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Pierce County plant advances to National ACEC best project award
 
WALNUT CREEK, Calif., March 15, 2017 – Brown and Caldwell’s Chambers Creek Regional Wastewater Treatment Plant Expansion, a 21st-century model of sustainable utility development, has won one of six Gold awards in the American Council of Engineering Companies (ACEC)’s 2017 Engineering Excellence Awards program.
 
The Gold allows the Chambers Creek project to advance and compete as a finalist in ACEC’s National Awards ceremony in April. Twenty-six projects in Washington State competed for the six Gold awards.
 
Pierce County Public Works and Utilities (PCPWU)’s Chamber’s Creek project is an impressive plant expansion designed to accommodate substantial population growth, integrate seamlessly into a recreational community, and ultimately protect the delicate waters of the Puget Sound. Facing a projected service population increase of 130 percent over the next 30 years and increasingly stringent water quality regulations, PCPWU needed to significantly upgrade its Chambers Creek Regional Wastewater Treatment Plant (WWTP).

Brown and Caldwell, a leading environmental engineering and construction firm, designed and managed the $353 million upgrade, which will increase plant capacity by 50 percent and position Pierce County as one of the first utilities in the country to pilot and install at full scale an innovative sidestream treatment process technology called Annamox DEMON for "shortcut” nitrogen removal.

The process will cut chemical demands by 50 percent, reduce oxygen demands by 25 percent, and significantly decrease the plant’s energy consumption. These upgrades combined will save Pierce County $7 million in life-cycle costs, in addition to the $30 million saved by efficiently re-purposing existing structures.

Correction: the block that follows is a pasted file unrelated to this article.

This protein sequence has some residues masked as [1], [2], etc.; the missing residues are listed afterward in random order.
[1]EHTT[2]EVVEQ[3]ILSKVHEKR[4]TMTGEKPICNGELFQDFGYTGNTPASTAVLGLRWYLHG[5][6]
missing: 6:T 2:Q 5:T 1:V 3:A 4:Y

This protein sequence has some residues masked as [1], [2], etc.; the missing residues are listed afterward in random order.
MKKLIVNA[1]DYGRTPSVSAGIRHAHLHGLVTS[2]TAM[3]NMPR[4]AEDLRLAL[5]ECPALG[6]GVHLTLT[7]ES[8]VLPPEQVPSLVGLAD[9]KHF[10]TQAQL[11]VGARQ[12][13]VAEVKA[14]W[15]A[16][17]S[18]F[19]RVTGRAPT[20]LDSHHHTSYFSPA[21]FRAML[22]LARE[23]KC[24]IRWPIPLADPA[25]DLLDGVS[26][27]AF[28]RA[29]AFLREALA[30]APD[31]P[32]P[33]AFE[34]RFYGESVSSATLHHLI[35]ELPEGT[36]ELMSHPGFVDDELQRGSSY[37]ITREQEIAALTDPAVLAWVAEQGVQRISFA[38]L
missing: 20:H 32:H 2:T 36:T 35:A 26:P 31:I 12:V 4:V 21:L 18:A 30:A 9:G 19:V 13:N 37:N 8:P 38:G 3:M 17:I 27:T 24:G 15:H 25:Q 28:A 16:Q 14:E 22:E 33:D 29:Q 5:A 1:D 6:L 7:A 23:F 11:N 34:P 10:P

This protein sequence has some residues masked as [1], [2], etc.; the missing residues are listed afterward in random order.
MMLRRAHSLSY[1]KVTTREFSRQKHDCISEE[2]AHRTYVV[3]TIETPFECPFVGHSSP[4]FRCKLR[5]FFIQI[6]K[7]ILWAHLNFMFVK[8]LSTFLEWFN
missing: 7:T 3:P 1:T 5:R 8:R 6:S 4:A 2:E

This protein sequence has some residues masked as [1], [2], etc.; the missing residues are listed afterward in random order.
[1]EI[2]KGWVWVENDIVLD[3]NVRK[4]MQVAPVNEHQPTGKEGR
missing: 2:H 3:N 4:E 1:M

Located in a 920-acre regional park that includes the Chambers Bay Golf Course, site of the 2015 U.S. Open, the upgrade pioneered a model for successfully developing a plant within a large, publicly-valued recreational property without compromising level of service or negatively impacting the adjacent recreation.

"We realized how quickly Pierce County’s growth was accelerating, but we also had to consider the sensitive environment,” said Jeff Morgan, BC project manager. "We carefully incorporated public feedback and created a buffer between the plant and its surroundings. Combined with our sound knowledge of the Annamox technology, BC pioneered a model WWTP that embodies sustainability.”
 
Pat McCarthy, former Pierce County Executive while project was being developed, said that she looked forward to the impact the project will have on both the environment and the economy.
 
"One of my top priorities is creating livable communities, and having a cost effective, environmentally responsible sanitary sewer system is a key part of that mission,” said McCarthy. "The expansion will benefit this growing community for years to come, and the results truly support what it means to have livable communities.”
 
McCarthy noted that the project was completed with one of the lowest utility rates in the Puget Sound, an achievement that reflects the County’s commitment to engaging with the public to solicit input and generate support for environmentally sustainable growth.

For more information on the Chambers Creek WWTP and Pierce County, visit its site. For more information on the ACEC award, click here.



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